Earvin “Magic” Johnson has had a fascinating career, from Los Angeles Lakers’ star through talk show host and music mogul through TV analyst for Turner and ESPN through sports team ownership. That talk show element deserves some further discussion: Johnson’s initial The Magic Hour talk show only lasted a couple of months in syndication in 1998, but it produced its share of controversy. That was particularly true with an appearance by show critic Howard Stern, who told Johnson “I’m blacker than you are, trust me” and much more. Here’s some of that:
While The Magic Hour didn’t last long, Johnson’s TV career has endured well past it. In addition to his analyst work for ESPN and TNT, he returned to talk shows with Magic In The Making on his own Aspire Network in 2016. And he now has a four-part docuseries, They Call Me Magic, coming to Apple TV+ later this month. Around that, Johnson has been doing some interviews, including a notable one with Variety‘s Selome Hailu and Ramin Setoodeh. That one included some notable new comments on how Johnson felt about that interaction with Stern while it was ongoing. But first, it’s worth quoting some of the things Stern said there:
“The thing you need to work on, in my estimation, is that you’ve gotta stop trying to talk like the white man,” Stern answered. “Everybody’s anti-Ebonics. I say, let it fly! What you need to do, ‘my brotha,’ is to really get down with it. You talk Ebonics all you want.”
But Stern was only getting warmed up. “Listen, you’re a Black man. I grew up in a Black neighborhood,” Stern added. “I’m Blacker than you are, trust me. I’m the Blackest Black man you’ll ever meet. And I’m telling you right now, when I lived in Roosevelt, Long Island, which is a Black ghetto, everybody talked like this,” he said, before doing an impression of how he thought Black people spoke. “I was a big marble mouth, but it was fascinating, because I was one of the people. Why does everybody have to understand every word you say? Who cares what you got to say? No difference what you say.”
Stern eventually changed the subject to Johnson’s HIV status, which he’d disclosed at a 1991 press conference when he retired from the NBA.
“You had the life I wanted,” Stern said later in the interview, prodding Johnson about his sexual history before his diagnosis. “These were white chicks? Black chicks? What do we got? What did you prefer? You would have sex with everybody? At least you had fun getting AIDS.”
Johnson calmly corrected Stern, saying that he had HIV, not AIDS, and that “nobody has fun” contracting it.
“Believe me, brother, you did. It sounds like fun to me,” Stern replied.
…Johnson wasn’t Stern’s only target during his appearance on “The Magic Hour.” Stern also joked about losing games of basketball against “midgets.” And several times throughout the interview, he turned to Sheila E., the bandleader of the show, to comment on her breasts. “Sheila, you take off your top. Go kiss another girl in the band. Give us some lesbianism,” he said at one point.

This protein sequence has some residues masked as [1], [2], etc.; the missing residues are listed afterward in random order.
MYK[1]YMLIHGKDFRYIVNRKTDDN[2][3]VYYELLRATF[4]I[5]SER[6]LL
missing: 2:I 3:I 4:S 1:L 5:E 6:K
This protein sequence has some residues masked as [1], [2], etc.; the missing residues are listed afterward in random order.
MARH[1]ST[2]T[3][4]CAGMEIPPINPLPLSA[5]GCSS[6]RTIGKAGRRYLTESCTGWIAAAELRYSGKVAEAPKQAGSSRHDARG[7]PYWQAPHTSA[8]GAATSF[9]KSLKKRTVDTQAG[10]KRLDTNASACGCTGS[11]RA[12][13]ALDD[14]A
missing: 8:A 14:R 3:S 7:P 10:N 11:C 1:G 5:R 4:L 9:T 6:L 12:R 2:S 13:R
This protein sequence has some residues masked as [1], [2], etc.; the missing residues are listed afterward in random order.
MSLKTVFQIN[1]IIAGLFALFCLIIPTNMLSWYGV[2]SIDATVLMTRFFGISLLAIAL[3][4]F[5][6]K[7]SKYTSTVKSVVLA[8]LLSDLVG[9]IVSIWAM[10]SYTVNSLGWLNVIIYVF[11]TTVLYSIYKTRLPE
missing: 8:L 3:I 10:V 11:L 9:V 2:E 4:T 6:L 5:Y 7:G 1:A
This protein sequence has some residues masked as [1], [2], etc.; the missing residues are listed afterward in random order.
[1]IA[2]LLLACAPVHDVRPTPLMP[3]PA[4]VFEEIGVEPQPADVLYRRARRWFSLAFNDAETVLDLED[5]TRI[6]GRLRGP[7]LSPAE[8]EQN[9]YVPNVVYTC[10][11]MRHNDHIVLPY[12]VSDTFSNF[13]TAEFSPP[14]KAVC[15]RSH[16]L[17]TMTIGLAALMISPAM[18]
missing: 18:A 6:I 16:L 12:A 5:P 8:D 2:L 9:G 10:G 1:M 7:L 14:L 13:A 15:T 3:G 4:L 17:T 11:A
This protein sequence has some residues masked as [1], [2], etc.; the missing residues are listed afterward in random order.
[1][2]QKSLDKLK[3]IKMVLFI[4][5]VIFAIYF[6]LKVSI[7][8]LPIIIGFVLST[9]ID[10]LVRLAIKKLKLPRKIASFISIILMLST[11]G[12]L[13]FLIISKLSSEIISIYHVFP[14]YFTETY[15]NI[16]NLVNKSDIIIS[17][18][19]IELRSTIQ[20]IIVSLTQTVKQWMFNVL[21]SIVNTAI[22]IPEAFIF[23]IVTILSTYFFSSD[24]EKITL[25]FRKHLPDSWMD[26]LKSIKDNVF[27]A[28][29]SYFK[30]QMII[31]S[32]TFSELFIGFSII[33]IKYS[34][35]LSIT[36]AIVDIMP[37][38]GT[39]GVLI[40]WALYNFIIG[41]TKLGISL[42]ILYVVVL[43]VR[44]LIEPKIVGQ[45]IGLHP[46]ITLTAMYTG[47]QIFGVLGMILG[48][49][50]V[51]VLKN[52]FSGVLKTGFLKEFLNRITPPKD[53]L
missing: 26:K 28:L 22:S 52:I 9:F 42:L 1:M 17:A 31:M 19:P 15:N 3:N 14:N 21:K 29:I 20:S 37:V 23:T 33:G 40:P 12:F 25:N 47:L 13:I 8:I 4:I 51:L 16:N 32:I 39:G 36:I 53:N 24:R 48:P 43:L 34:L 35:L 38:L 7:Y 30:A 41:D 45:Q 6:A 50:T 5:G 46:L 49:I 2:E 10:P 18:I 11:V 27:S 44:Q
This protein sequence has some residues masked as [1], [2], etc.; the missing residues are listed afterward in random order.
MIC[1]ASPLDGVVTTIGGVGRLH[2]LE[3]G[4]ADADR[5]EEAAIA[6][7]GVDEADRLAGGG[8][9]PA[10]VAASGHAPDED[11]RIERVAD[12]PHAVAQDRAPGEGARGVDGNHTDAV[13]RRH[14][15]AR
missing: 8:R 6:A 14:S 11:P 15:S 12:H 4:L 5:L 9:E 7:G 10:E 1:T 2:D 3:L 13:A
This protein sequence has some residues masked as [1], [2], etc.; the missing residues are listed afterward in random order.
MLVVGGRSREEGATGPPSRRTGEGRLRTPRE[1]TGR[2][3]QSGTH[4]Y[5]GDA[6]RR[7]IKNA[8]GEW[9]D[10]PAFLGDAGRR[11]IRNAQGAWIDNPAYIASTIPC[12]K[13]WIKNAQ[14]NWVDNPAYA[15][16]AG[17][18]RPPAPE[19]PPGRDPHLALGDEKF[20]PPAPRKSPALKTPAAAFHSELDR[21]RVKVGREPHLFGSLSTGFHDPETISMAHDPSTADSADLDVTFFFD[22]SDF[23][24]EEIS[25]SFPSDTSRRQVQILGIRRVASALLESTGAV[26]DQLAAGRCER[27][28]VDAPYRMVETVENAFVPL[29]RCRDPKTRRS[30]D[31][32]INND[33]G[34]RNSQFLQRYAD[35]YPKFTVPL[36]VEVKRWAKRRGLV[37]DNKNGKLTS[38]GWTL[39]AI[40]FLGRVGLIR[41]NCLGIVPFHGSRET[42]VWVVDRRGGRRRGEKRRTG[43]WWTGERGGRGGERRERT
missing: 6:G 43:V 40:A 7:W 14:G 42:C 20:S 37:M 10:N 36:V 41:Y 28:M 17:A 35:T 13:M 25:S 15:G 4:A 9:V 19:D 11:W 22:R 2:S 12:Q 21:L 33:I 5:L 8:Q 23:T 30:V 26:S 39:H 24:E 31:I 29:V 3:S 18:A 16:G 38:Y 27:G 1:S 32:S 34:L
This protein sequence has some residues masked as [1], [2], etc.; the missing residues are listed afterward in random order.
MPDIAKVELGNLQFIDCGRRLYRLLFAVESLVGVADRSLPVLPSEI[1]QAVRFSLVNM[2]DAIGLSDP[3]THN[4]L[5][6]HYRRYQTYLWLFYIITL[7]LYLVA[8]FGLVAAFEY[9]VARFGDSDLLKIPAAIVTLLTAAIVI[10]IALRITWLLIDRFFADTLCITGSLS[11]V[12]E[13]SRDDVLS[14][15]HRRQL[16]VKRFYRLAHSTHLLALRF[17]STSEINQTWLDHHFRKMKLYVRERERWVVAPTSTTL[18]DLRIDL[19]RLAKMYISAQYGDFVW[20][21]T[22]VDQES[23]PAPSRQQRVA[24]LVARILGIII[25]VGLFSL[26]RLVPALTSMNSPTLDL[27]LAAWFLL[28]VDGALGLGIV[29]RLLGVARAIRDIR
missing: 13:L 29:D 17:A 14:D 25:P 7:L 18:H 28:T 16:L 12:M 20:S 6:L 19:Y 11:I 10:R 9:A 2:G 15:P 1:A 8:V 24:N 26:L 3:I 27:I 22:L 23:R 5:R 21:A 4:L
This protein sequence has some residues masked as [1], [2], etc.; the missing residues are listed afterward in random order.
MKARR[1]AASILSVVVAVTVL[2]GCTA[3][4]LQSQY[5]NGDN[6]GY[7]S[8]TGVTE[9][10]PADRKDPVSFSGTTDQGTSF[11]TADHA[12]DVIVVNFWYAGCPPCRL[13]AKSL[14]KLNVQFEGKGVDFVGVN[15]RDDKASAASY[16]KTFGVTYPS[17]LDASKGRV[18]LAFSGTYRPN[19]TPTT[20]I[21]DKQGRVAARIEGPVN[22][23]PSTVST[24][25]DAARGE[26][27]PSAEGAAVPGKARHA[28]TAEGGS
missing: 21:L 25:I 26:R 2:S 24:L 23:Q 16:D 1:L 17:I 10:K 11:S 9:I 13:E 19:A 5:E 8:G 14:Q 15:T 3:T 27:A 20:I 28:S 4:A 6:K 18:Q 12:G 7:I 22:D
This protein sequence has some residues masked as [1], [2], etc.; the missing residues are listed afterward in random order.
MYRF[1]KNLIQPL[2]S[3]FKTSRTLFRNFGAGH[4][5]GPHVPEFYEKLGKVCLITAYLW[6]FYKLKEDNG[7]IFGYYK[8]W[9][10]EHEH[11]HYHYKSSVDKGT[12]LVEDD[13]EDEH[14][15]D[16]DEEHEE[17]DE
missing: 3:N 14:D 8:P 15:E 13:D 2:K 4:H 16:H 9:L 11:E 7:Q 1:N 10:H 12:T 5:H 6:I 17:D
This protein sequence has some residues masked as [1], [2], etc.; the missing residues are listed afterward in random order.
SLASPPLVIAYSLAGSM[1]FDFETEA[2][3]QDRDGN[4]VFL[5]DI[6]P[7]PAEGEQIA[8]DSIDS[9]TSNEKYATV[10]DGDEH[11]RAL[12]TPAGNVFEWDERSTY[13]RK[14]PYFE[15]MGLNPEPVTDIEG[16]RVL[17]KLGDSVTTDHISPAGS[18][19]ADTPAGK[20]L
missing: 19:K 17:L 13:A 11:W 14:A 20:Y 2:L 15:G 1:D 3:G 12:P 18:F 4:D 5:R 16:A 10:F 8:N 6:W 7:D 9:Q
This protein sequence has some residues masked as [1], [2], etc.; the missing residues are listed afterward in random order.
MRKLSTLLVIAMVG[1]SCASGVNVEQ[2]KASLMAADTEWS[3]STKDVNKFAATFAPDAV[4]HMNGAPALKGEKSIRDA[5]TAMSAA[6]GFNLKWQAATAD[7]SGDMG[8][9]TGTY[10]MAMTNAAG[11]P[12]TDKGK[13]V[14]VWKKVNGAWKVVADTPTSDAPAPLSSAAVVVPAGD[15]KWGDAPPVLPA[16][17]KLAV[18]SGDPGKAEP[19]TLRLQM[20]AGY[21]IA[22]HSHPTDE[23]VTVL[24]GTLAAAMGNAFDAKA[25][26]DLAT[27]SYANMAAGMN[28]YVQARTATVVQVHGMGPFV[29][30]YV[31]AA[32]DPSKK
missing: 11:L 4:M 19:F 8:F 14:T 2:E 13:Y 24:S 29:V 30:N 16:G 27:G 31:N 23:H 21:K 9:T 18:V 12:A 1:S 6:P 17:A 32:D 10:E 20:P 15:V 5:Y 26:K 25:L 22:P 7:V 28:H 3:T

And here are the new comments Johnson made to Variety on that interview:
“So many times, I wanted to say something and hit him at the same time — on air,” Johnson tells Variety, looking back at the interview. Johnson hasn’t spoken to Stern since then.
The show’s dismal ratings were the reason for Stern’s appearance in the first place. Hoping to draw in more viewers, producers of “The Magic Hour” booked Stern, presenting the interview as an opportunity for Johnson to confront him — though Johnson now admits the interview happened against his will.
“I was mad when they booked him,” Johnson says. “But there’s nothing you can do. When people look for ratings, this is what happens.”
Johnson continued: “It is what it is. I learned a lot from that. I’ve never put myself — or HIV and AIDS, or my race — in that position again, ever again.”
Those comments are interesting, especially considering the discourse this week around if or when on-air violence is ever acceptable in response to criticism. (Thanks, Will Smith, who Stern has weighed in on at least twice.) And it’s probably smart that Johnson didn’t give into his desire to hit Stern on air. That’s an understandable reaction considering what Stern was saying, but the conversation around it would have gone very differently if Johnson had turned that into a physical confrontation. And that might have even altered Johnson’s career since then. Instead, he kept his cool, and things have worked out for him. But this is also notable for Johnson’s discussion of how Stern was booked as a confrontational guest against Johnson’s own wishes.
Trying to generate and/or capture confrontations on air often hasn’t gone well. That may generate some short-term buzz for a show, but that hasn’t often proved to help it in the long run. And it’s notable that another famous one involved a Stern-adjacent figure, with Artie Lange’s reign of terror on Joe Buck Live in 2009. That was on the first episode of Joe Buck Live, and while Lange’s antics got press, the show did not benefit from that, and was cut after three episodes. (An interesting other example that saw an anniversary this week was Jim Everett v. Jim Rome on ESPN2 show Talk2 in 1994: yes, the show ran until 1998, but that incident didn’t really get Talk2 to take off.)
It’s also somewhat notable how so many of these confrontations have involved mostly-non-involved third parties. In this case, Playboy Playmate Karen McDougal, seen between Stern and Johnson at top, was playing the Braylon Edwards role (or the Paul Rudd/Jason Sudekis role) here. And maybe the lesson of the Johnson-Stern incident is that that was a producer-led booking disaster. But it’s also interesting to look back at what Stern said as recently as 1998, and to think about how things would go if he made those comments now.